NS: Tar. When you buy it, it was soft. You could call it raw tar. [laughs] Yeah, buy it, it was soft. Just like…something like a thick, thick paint. And you put it in a can and cook it. Oh yeah, if you cook it too long, it was…it was too hard, it would get too hard. It would get stiff. If you cook it too long.

JD: Didn’t you have…didn’t you have some danger of burning your line if you left it in there too long?

NS: Oh, you couldn’t, uh, you couldn’t heat it…it couldn’t a been too, too hot, you know, when you soak your line in it. It had to be just hot enough. A lil bit too hot, that line was gone. You’d burn it.

JD: And how would you tell when it was just right?

NS: We used to spit in it. [laughs]

JD: Spit in it?!

NS: Yeah, a drop of water, or something, you know? The hotter it get, you drop a lil drop of water and that thing would sssshhhh. Let it cool off, when it cooled down, when it didn’t hardly do that [hiss], that’s when you put your line in it.

JD: Ohh, so that’s how you checked it, eh? You’d spit in it until it did…

NS: Yeah, that’s what I used to do, my brothers and them too. Spit like that, boy, that thing sssshhhhhhhh. [laughs]

JD: When it was too hot?

NS: Yeah. Leave it cool down till it didn’t hardly do that, you could put your line in it.

JD: And was it pretty…was it kind of like water when you’d put your line in it? Or was it thick, thick?

NS: No, when you put your line, it was pretty thin. It was hot, but after it cooled off, that stuff would get hard.

JD: It would get stiff too, I guess, then…when it would dry, the tar, eh?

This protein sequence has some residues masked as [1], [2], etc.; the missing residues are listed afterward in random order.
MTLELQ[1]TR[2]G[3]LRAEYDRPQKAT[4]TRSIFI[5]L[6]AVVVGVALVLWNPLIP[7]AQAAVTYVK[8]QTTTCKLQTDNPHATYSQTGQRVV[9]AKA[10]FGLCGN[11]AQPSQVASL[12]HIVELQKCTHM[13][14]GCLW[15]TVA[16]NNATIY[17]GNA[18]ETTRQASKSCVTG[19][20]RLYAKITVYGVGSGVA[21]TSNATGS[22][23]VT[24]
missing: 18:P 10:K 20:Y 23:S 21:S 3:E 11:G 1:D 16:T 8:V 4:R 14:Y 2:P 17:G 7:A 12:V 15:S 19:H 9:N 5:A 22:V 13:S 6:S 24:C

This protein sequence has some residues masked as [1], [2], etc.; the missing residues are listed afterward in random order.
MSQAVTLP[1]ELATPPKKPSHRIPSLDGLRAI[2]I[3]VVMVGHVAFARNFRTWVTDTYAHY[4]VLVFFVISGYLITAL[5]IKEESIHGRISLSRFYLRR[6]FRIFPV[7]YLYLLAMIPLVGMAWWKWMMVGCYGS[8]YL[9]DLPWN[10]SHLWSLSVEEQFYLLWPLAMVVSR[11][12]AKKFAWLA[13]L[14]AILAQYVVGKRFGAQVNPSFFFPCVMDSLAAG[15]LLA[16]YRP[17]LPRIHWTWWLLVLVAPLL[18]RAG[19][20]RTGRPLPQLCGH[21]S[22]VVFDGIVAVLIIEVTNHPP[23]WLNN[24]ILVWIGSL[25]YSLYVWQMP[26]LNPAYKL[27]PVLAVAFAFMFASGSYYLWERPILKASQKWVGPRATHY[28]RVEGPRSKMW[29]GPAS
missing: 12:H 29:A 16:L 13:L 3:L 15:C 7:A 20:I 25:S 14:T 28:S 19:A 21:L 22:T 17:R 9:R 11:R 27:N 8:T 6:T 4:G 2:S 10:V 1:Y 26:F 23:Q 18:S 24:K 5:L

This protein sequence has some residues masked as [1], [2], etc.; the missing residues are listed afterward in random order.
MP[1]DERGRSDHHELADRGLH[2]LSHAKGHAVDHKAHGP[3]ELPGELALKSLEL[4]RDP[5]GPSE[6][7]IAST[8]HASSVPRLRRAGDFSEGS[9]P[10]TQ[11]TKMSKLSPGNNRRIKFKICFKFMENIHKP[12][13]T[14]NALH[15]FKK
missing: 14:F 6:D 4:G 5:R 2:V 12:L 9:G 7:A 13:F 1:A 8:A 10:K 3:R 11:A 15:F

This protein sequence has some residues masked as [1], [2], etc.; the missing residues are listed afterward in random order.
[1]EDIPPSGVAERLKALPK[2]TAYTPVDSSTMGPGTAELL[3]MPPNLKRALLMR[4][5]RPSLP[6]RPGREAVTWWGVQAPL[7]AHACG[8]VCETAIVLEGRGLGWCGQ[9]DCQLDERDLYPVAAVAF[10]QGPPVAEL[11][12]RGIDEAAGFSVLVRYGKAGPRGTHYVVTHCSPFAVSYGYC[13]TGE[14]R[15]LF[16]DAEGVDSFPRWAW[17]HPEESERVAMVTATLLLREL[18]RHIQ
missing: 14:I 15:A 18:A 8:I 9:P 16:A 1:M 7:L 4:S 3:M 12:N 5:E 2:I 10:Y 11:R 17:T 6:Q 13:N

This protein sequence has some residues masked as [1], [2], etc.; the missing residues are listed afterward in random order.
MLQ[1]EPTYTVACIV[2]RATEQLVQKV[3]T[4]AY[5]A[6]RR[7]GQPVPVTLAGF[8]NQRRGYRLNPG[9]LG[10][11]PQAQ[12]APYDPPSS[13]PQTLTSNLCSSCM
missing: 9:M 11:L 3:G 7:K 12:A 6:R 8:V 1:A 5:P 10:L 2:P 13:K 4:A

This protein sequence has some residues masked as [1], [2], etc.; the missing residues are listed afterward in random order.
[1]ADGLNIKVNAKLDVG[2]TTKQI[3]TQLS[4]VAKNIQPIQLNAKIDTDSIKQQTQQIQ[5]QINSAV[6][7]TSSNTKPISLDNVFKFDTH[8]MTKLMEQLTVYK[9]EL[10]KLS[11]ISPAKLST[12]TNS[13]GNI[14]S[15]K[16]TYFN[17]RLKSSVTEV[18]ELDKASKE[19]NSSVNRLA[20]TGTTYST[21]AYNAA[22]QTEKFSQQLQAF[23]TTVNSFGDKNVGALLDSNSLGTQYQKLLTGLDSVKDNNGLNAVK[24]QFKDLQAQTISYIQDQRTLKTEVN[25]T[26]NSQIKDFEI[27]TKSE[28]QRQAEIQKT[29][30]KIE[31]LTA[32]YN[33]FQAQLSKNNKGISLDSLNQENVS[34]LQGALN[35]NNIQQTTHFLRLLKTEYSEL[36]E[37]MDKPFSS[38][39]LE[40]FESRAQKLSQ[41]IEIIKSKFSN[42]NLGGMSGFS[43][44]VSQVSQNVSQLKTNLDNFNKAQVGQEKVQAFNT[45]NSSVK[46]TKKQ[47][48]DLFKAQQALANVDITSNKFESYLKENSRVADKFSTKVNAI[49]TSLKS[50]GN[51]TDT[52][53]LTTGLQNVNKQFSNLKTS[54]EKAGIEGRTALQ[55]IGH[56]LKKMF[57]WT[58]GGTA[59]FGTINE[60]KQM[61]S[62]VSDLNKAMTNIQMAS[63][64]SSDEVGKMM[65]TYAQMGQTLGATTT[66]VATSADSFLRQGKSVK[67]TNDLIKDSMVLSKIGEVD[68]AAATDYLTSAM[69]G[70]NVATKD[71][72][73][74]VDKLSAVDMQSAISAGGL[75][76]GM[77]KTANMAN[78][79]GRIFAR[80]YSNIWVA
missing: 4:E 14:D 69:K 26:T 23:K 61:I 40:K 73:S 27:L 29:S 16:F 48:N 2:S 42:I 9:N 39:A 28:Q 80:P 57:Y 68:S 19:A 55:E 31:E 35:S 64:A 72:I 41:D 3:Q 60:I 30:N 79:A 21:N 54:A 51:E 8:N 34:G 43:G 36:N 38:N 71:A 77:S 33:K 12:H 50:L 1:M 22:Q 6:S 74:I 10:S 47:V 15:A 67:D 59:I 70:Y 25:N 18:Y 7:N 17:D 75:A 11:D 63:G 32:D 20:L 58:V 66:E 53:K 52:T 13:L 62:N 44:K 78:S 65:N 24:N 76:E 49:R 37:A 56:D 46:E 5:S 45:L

NS: Yeah, that’s why you couldn’t cook it too much, cause your line would’a got too stiff. You just cook it where it wouldn’t stick on your hands.

JD: Wouldn’t stick on your hands?

NS: Right. Just cook it enough where it wouldn’t stick.

JD: By stick…what you mean by stick?

NS: Well, it’s like when you put your hand in paint, you know how it stick? Same thing, probly be the same thing. Put your line in…in there, if it wasn’t quited cooked enough, well it was stuck all the time was out there. You…you get that stuff all over you hands.

JD: Ohhh. So it would kind of stay sticky, and wet, like, eh? It wouldn’t dry.

NS: Yeah. Sticky and wet, like. That’s why you had to cook it. You probably could’a fixed with a lil coal oil and put your line in raw, but then you’d had to leave the line out in the sun, maybe for a week, or more, for it to dry.

JD: Before the coal oil would dry, eh? Well, who taught you to do those things, with that tar like that?

NS: Aw, we come up with that. From our old parents, we come up with it.

JD: So, tar had been used for a long time, you think?

NS: Aw yeah. As far as I can remember. That was about the best thing.

And so that's a sample of what they told me in recorded interviews a little more than a decade ago.